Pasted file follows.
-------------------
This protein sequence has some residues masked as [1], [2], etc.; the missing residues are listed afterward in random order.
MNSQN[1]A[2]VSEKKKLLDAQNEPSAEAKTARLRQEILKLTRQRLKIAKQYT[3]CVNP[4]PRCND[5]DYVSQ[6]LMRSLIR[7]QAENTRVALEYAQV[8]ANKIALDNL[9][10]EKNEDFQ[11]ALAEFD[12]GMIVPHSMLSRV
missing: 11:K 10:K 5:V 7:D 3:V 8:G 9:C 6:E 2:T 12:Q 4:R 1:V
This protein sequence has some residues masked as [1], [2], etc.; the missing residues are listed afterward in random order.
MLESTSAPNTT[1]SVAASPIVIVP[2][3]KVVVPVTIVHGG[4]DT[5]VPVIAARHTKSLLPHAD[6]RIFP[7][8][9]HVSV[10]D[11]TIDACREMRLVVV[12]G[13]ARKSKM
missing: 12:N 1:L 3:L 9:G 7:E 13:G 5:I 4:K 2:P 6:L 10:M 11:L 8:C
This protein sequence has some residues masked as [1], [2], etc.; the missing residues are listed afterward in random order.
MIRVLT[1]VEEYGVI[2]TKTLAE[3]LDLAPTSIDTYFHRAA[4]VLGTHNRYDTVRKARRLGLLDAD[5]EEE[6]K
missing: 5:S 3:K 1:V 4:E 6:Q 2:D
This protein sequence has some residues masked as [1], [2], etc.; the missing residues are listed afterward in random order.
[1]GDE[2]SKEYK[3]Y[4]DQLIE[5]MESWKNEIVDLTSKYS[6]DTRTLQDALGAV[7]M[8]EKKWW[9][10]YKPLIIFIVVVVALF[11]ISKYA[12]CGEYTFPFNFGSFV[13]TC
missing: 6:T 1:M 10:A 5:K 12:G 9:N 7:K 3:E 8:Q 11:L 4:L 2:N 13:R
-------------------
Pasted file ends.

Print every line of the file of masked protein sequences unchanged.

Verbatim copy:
This protein sequence has some residues masked as [1], [2], etc.; the missing residues are listed afterward in random order.
MNSQN[1]A[2]VSEKKKLLDAQNEPSAEAKTARLRQEILKLTRQRLKIAKQYT[3]CVNP[4]PRCND[5]DYVSQ[6]LMRSLIR[7]QAENTRVALEYAQV[8]ANKIALDNL[9][10]EKNEDFQ[11]ALAEFD[12]GMIVPHSMLSRV
missing: 11:K 10:K 5:V 7:D 3:V 8:G 9:C 6:E 2:T 12:Q 4:R 1:V
This protein sequence has some residues masked as [1], [2], etc.; the missing residues are listed afterward in random order.
MLESTSAPNTT[1]SVAASPIVIVP[2][3]KVVVPVTIVHGG[4]DT[5]VPVIAARHTKSLLPHAD[6]RIFP[7][8][9]HVSV[10]D[11]TIDACREMRLVVV[12]G[13]ARKSKM
missing: 12:N 1:L 3:L 9:G 7:E 13:G 5:I 4:K 2:P 6:L 10:M 11:L 8:C
This protein sequence has some residues masked as [1], [2], etc.; the missing residues are listed afterward in random order.
MIRVLT[1]VEEYGVI[2]TKTLAE[3]LDLAPTSIDTYFHRAA[4]VLGTHNRYDTVRKARRLGLLDAD[5]EEE[6]K
missing: 5:S 3:K 1:V 4:E 6:Q 2:D
This protein sequence has some residues masked as [1], [2], etc.; the missing residues are listed afterward in random order.
[1]GDE[2]SKEYK[3]Y[4]DQLIE[5]MESWKNEIVDLTSKYS[6]DTRTLQDALGAV[7]M[8]EKKWW[9][10]YKPLIIFIVVVVALF[11]ISKYA[12]CGEYTFPFNFGSFV[13]TC
missing: 6:T 1:M 10:A 5:K 12:G 9:N 7:K 3:E 8:Q 11:L 4:L 2:N 13:R